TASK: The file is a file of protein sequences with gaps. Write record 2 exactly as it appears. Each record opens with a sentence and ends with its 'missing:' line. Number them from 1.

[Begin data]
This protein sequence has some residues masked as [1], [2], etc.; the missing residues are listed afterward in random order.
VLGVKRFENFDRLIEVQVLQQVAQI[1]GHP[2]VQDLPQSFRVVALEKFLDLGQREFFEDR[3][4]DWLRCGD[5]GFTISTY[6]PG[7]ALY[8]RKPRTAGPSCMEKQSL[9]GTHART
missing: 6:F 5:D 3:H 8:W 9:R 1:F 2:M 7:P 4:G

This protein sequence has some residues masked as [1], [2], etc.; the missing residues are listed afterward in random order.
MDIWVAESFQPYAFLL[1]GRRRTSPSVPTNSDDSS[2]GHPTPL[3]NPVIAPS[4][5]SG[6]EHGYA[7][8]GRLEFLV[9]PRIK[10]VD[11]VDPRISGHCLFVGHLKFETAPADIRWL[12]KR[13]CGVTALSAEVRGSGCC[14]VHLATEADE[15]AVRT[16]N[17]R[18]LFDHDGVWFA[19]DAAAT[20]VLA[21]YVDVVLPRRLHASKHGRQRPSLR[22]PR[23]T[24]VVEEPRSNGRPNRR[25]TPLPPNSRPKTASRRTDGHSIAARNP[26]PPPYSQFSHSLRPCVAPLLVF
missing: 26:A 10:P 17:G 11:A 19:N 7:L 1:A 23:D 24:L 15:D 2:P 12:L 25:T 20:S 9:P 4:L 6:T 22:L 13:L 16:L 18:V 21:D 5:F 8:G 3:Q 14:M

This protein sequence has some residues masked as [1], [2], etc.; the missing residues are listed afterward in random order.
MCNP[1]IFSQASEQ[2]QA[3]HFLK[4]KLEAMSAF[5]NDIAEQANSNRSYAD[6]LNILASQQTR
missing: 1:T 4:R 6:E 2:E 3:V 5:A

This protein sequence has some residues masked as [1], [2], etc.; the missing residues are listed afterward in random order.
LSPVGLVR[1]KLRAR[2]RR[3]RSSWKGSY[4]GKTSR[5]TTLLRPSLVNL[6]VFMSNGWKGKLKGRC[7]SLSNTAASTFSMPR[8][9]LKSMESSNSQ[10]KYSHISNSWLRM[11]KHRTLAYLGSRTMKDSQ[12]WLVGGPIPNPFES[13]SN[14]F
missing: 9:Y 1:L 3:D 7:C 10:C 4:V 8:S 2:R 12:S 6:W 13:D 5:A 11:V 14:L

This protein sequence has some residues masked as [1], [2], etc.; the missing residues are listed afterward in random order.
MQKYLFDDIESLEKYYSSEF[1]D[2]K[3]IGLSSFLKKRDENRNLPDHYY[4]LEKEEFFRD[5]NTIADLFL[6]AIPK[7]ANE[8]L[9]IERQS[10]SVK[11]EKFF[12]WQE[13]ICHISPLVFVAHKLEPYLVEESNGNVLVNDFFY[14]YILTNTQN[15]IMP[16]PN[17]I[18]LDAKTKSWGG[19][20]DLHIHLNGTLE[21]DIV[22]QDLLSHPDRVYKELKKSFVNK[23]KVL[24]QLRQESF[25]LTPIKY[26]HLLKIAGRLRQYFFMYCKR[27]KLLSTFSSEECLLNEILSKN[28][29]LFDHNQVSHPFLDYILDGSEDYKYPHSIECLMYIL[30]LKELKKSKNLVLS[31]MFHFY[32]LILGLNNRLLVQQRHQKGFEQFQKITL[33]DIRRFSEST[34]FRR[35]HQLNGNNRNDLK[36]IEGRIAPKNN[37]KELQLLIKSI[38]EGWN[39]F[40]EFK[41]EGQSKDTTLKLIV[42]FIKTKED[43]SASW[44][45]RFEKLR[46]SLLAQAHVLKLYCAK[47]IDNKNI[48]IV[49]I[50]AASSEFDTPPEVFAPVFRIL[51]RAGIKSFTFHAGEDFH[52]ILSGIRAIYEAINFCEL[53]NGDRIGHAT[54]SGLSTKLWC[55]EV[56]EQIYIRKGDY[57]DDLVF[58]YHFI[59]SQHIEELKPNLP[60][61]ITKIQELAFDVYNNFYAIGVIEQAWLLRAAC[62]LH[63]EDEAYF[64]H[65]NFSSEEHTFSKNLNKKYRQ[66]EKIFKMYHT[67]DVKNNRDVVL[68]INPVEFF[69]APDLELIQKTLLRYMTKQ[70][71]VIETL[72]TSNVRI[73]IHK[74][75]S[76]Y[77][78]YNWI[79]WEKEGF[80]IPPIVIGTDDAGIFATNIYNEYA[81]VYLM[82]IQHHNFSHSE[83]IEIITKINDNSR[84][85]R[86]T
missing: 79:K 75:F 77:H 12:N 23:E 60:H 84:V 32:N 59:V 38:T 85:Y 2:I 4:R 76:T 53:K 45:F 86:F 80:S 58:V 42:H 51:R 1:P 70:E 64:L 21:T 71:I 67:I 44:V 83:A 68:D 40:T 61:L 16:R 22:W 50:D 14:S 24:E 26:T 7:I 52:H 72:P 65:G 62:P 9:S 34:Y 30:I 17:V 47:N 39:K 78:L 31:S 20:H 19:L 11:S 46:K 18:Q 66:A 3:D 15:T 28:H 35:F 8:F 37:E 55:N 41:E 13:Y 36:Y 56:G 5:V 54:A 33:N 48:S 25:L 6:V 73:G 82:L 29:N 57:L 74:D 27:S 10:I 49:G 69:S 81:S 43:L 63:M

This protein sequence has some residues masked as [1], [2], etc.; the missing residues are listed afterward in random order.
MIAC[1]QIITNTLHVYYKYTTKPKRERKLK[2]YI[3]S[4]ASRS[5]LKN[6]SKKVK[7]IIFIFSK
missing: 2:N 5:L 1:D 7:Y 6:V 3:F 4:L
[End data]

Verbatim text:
This protein sequence has some residues masked as [1], [2], etc.; the missing residues are listed afterward in random order.
MDIWVAESFQPYAFLL[1]GRRRTSPSVPTNSDDSS[2]GHPTPL[3]NPVIAPS[4][5]SG[6]EHGYA[7][8]GRLEFLV[9]PRIK[10]VD[11]VDPRISGHCLFVGHLKFETAPADIRWL[12]KR[13]CGVTALSAEVRGSGCC[14]VHLATEADE[15]AVRT[16]N[17]R[18]LFDHDGVWFA[19]DAAAT[20]VLA[21]YVDVVLPRRLHASKHGRQRPSLR[22]PR[23]T[24]VVEEPRSNGRPNRR[25]TPLPPNSRPKTASRRTDGHSIAARNP[26]PPPYSQFSHSLRPCVAPLLVF
missing: 26:A 10:P 17:G 11:A 19:N 7:L 1:A 23:D 24:L 15:D 2:P 12:L 25:T 20:S 9:P 4:L 6:T 22:L 13:L 16:L 18:V 21:D 5:F 8:G 3:Q 14:M